Review: The Cakemaker

Tim Kalkhof in The Cakemaker

The Cakemaker is a small, intimate film. It’s both heart filling and heart breaking. It’s simply told and leads to unexpected places.

Roy Miller and Tim Kalkhof in The Cakebaker
Thomas falls hard for Oren.

Oren Nachmias (Roy Miller) is an Israeli. He has a wife and son in Jerusalem. While working in Berlin he meets a talented baker named Thomas (Tim Kalkhof). They begin an affair. Oren never hides his family in Jerusalem from Thomas. From the beginning, Thomas is almost obsessively interested in Oren’s other life.

When Oren is killed in an auto accident, Thomas goes to Jerusalem. He watches Oren’s wife Anat (Sarah Adler). He goes into her small cafe and applies for a job. He peers into Oren’s life as quietly and secretly as he can.

Sarah Adler in The Cakemaker
Anat’s business booms when Thomas begins to bake for her.

Here are two people grieving over the same man while one of them pretends not to have known him. They become closer and closer. Thomas begins baking in Anat’s cafe, bringing in a multitude of customers.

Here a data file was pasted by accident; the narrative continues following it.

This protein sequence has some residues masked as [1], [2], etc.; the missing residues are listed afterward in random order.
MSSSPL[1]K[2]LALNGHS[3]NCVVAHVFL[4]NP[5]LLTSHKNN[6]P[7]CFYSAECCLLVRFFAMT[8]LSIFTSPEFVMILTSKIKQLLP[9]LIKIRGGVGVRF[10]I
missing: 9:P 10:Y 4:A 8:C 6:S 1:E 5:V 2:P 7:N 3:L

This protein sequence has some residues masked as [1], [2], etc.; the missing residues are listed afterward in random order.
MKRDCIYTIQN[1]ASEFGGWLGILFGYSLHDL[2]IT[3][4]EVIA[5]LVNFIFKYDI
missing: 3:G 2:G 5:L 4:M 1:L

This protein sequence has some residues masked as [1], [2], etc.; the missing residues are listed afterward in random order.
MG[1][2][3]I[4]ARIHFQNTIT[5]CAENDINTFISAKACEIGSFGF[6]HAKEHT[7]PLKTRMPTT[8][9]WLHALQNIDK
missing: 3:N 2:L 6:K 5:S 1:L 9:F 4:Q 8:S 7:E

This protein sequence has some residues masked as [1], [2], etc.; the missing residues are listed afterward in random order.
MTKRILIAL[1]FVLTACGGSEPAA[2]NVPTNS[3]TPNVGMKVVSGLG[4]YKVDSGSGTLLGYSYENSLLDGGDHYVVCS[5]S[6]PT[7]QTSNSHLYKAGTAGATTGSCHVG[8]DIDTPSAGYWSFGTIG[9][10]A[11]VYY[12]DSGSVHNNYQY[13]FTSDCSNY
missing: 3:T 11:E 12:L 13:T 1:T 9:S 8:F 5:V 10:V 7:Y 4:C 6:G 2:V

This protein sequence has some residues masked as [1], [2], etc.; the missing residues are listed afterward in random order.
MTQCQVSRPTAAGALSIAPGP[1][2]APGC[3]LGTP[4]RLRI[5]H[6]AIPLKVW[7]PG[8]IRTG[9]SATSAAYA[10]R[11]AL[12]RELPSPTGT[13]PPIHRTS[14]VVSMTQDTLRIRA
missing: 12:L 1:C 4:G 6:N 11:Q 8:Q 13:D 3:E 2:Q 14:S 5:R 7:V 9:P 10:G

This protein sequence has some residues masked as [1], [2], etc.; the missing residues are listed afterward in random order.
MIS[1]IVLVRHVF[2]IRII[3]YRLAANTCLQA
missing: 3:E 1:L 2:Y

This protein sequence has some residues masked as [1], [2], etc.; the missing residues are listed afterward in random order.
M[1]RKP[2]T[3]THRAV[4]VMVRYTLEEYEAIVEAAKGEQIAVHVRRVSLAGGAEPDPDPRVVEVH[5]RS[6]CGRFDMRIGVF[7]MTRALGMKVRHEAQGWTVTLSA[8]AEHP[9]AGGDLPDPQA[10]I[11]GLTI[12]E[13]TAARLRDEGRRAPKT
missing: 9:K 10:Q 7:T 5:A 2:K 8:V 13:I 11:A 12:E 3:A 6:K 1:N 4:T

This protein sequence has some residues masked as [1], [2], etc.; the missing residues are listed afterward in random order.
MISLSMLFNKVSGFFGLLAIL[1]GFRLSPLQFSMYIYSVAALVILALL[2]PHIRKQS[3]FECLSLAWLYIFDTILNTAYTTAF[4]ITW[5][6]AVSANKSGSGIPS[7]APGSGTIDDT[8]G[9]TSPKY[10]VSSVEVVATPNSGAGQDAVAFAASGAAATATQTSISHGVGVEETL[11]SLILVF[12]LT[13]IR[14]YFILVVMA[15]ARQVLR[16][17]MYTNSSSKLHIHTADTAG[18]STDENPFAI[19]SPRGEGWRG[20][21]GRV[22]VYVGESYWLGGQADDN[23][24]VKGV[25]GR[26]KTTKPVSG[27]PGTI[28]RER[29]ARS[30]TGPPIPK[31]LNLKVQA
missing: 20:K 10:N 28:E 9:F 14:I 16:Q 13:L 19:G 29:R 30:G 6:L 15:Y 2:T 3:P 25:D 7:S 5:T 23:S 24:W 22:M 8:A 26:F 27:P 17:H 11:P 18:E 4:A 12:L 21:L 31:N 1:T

Oren’s mother (Sandra Sade) may have known the truth about her son and Thomas. She doesn’t come right out and say it, but she acts as if she knows who he is. She says nothing about it to Anat.

While the plot and the action are simple, the story takes surprising turns. It grabs you in its heady mix of love and grief and beautiful food and keeps you enthralled.

Themes about religion, keeping kosher, sexual fluidity, love, grief, secrets, and ways of coping with loss give the film depth.

Ofir Raul Graizer both wrote and directed The Cakemaker. It’s a lovely film. You can watch it on Amazon Video or on Netflix.

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